Easter Island-A Thing Of The Past

Easter Island-A Thing Of The Past

A long time ago when Humans were just about to learn their existence on this earth, it became evident that, sooner rather than later, he is going to take over as the dominant species. What followed was an enthralling journey of survivals and discoveries. However, such a strong foothold required the sacrifice of many, and most of the time it was of the God-given nature. Easter Island was one of such great growing civilization that faced the wrath of the growing indigenous population.

The present is not a stark contrast to the situation thousands of years ago. Even though the recent awareness about its worth has brought some relief to the troubled island. Popularly it is now known as the Rapa Nui, it now inhabited by around 3000 people, who still suffer from the lack of diverse resources. Most of the surrounding and contained forest and wildlife diversity seem to have been restored but, the real threat lingers in limbo.

Easter Island was a subject of research for various excavators and geologists. The reason being that, it provided an important insight into the gradual progression of the strained human-nature relationship. The 1500-year-old island in such a way provides an important example that how a growing human population stresses the fauna and flora of the area and also leads to depletion of vital resources. This result is currently being observed in the current scenario of the earth. As we often say that history repeats itself, it is the ingenious property of nature that every debacle that hurts our beloved planet can be traced to a similar scenario in a much smaller ecosystem. Such an analogical insight was possible due to great research by anthropologists and scientists who used the fossils and hardened pollens to make such a bold conclusion. Though the real goal of the studies was to estimate the number of people, their diet, and their use of resources, no one would have thought what it would eventually lead to.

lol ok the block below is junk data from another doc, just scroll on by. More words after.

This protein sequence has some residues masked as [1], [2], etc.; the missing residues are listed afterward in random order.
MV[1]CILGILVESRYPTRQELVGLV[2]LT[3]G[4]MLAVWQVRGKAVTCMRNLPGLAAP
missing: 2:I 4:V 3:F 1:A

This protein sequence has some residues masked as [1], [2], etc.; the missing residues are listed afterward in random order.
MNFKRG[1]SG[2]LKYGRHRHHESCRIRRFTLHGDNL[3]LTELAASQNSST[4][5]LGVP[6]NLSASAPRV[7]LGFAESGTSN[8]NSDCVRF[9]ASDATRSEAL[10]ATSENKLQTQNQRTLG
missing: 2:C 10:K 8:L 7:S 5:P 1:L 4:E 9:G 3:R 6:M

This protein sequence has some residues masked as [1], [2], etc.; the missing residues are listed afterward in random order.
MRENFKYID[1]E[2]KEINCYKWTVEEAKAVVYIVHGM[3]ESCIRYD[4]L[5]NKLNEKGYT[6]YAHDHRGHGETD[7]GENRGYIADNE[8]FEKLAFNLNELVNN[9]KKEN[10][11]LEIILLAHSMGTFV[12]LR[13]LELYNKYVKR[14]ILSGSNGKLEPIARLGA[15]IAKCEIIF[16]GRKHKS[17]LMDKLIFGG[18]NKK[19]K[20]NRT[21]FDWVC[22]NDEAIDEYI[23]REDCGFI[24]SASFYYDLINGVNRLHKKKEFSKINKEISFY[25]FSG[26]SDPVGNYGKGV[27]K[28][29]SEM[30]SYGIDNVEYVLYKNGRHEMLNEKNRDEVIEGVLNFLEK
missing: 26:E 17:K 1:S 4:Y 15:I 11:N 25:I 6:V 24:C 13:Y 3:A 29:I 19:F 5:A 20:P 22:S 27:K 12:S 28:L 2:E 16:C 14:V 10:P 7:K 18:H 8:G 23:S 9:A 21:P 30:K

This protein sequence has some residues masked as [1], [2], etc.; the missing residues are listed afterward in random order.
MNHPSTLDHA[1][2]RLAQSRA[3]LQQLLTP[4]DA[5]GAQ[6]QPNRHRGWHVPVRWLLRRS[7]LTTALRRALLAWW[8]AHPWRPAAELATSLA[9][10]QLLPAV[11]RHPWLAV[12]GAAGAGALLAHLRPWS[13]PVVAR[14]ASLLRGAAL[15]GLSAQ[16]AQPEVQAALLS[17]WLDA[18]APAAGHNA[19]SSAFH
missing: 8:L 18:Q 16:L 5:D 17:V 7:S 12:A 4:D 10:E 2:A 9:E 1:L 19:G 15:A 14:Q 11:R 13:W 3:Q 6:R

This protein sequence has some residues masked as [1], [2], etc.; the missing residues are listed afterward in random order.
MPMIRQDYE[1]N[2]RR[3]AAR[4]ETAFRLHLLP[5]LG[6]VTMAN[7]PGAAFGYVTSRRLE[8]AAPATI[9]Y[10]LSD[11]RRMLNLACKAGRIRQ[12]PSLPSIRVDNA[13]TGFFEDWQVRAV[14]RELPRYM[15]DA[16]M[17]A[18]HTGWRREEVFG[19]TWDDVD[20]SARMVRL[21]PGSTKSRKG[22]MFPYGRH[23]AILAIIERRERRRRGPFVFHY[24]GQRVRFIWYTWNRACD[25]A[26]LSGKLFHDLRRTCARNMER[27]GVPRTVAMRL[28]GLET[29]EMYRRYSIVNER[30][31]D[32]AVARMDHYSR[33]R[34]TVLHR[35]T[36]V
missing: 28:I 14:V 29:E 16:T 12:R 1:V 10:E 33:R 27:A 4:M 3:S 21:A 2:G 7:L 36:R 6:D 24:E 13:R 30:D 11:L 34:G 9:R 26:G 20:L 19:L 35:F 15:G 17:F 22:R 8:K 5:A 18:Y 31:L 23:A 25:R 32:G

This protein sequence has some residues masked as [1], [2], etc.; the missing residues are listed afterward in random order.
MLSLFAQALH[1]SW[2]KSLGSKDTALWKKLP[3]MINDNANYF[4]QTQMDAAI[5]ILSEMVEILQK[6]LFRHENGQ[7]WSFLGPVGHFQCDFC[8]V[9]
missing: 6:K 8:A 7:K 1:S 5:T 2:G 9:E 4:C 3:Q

The Island has somewhat an ideal geo-location for such rapid development and growth of different species. Also, the resources present made the parallel existence easier. Easter Island lies about 3,700 km west of South America and 4,000 km from Tahiti. The Island is part of a cluster of Island in the neighbourhood but lacks essential resources such as inland water as compared to others. When Polynesian people first arrived here, it was a paradise. -Lush green forests and sparkling water and unparalleled peace. However as time passed on, the small group of settlers grew into a hamlet and then into towns. What resulted eventually is a complex network of mini-cities who were self-sustained. There would surely have been some smart people as hunting and foraging were replaced by honed skills like planning, construction and cooking. The world-famous Moai statues were then built with extreme labour and planning, indicating the sophistication and also the presence of a hierarchy in the decision-making system. Also, such Balanced diet and intelligence might have been the reason for their prominence. However, all these might not have solid proof and just the result of intensive studies conducted.